The Big Society seems rarely out of the news. Central to the Conservatives’ vision for government, it’s intended to mark a step change in the delivery of public services and the relationship between government and citizens: "The basic premise is that if everyone gives a little of themselves, the benefits for the whole of society can be enormous." David Cameron, 23/05/11
Whatever you think of its merits, the Big Society will occupy policy makers, civil servants, local authorities, social researchers and many others for at least the rest of this parliament. For some in the research community though the Big Society is already proving controversial. Just last week, forty-three academics from the Arts and Humanities Research Council (AHRC) threatened to resign as peer reviewers over the inclusion of the Big Society as a priority in AHRC’s strategic plan for future research.
But what can data already available tell us about the prospects for the Big Society?
The work I do in NatCen’s Society and Social Change team – helping to deliver the Understanding Society study for the Institute for Social and Economic Research – offers some clues. Last week I attended a conference showcasing early findings from Understanding Society and its predecessor, the British Household Panel Survey (BHPS), a large-scale longitudinal dataset that holds a wealth of information spanning 18 years. A number of insightful and relevant papers were presented. Here I focus on just a couple of them.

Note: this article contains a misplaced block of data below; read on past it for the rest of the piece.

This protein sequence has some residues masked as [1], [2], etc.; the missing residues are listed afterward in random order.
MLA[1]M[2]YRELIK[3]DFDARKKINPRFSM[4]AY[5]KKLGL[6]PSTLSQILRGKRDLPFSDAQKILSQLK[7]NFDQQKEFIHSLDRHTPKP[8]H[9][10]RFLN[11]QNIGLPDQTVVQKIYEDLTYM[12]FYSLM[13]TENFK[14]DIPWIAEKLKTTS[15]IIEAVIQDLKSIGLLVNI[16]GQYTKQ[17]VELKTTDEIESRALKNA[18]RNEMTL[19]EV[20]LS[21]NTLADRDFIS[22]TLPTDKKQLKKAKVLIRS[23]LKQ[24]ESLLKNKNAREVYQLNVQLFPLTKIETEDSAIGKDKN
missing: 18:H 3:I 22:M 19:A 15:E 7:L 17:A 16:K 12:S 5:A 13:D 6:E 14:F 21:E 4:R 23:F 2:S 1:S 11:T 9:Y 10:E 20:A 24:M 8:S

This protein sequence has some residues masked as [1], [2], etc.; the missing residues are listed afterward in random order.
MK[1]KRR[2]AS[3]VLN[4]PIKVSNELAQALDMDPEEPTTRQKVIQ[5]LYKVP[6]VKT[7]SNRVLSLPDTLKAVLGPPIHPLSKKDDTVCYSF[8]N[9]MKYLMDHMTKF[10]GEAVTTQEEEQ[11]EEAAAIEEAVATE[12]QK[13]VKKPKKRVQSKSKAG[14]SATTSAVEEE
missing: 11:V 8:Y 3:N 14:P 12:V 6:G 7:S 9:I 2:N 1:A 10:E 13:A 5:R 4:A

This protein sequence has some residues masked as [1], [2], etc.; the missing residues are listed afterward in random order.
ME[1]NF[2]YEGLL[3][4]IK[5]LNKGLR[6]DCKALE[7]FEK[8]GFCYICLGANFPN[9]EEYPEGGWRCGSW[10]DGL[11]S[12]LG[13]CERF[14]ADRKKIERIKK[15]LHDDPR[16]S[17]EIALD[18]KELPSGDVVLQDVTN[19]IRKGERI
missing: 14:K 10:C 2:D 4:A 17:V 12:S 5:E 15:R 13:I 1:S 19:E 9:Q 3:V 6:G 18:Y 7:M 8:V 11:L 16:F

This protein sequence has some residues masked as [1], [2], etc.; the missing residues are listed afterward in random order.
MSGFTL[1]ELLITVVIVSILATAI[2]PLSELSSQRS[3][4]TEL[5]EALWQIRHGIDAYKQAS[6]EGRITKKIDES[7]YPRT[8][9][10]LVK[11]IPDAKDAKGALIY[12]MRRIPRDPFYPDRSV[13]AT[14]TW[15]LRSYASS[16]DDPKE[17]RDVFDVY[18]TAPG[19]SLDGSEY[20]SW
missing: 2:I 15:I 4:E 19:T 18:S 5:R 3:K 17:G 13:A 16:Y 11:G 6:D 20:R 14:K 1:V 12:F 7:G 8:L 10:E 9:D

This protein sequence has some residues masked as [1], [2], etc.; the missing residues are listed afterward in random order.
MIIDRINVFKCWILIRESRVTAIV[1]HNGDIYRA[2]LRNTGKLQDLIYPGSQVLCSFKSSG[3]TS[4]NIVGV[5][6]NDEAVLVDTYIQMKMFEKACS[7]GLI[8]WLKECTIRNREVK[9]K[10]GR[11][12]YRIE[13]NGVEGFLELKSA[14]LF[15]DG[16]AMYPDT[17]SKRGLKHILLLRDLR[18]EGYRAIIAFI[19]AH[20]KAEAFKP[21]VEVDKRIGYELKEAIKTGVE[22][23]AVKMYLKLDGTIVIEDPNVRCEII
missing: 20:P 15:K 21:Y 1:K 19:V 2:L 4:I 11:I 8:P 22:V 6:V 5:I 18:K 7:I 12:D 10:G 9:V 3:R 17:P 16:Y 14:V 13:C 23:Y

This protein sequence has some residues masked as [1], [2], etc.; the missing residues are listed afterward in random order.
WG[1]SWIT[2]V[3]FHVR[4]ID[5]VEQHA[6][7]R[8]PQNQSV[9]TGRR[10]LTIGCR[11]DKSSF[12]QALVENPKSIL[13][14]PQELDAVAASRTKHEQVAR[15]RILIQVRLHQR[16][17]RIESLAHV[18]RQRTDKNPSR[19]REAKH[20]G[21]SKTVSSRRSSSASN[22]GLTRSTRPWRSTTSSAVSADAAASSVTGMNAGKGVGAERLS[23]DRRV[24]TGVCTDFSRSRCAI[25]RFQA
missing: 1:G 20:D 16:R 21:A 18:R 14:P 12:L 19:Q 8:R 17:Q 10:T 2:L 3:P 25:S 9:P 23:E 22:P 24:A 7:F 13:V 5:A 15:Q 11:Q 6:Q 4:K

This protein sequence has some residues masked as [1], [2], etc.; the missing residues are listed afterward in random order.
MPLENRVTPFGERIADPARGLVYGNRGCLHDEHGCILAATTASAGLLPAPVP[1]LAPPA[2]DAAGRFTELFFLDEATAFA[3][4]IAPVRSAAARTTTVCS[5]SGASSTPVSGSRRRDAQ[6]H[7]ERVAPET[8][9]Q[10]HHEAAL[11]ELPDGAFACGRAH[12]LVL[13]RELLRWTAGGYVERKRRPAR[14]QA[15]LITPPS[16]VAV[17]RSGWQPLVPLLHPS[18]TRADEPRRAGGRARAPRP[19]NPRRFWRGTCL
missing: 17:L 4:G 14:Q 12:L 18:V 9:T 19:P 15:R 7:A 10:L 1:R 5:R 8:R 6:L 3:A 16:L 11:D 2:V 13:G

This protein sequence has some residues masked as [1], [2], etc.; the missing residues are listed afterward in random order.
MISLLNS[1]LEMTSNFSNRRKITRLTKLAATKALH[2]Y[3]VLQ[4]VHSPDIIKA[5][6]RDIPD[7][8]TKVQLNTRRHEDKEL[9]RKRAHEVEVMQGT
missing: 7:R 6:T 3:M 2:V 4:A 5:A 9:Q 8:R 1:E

Is there a pool of untapped volunteering capacity in the UK waiting to contribute to the Big Society? Daiga Kamerāde drew on BHPS data to answer this question. When analysed cross-sectionally, volunteering rates show a remarkable stability over the last two decades: around 50% of Britons participate annually. However, longitudinal data demonstrates that the picture is actually much more complex; the vast majority of adults volunteered at least once between 1991 and 2007. Kamerāde showed how these periods of volunteering were episodic in nature and that the organisation they volunteered for changed frequently. When taking a longer view, then, the pool of untapped volunteers appears a lot smaller.
So the question for the Big Society is not just how more people can be encouraged to volunteer, but also how those people can be encouraged to volunteer more consistently, both over time and between organisations.
Emanuele Ferragina, along with his co-authors, plans to use the greatly expanded Understanding Society dataset to understand what motivates people to participate. Preliminary analysis suggests that ‘social participation’ such as neighbouring, general trust, interest in politics, social, material and environmental consumption are closely related to levels of income and education. So how does the government go about encouraging those with lower income and levels of education to participate in the short term? The National Citizens’ Service (NCS) aims to encourage social capital to overcome levels of deprivation. My colleague Gareth Morrell has already blogged on our evaluation of NCS and the difficulty measuring the Big Society presents for social researchers. Only time will tell whether Ferragina detects a shift in the relationship between deprivation and participation.
A recent blog from Paul Bradshaw at ScotCen leaves us in no doubt about the enduring value of longitudinal data. The first Understanding Society conference has shown that it can provide real insight into today’s challenges. Whatever further research is commissioned, as it goes on, Understanding Society will help researchers, policy commentators, journalists and others to provide answers to society’s big questions with an unprecedented level of high-quality data. It’s a project that NatCen is proud to be part of.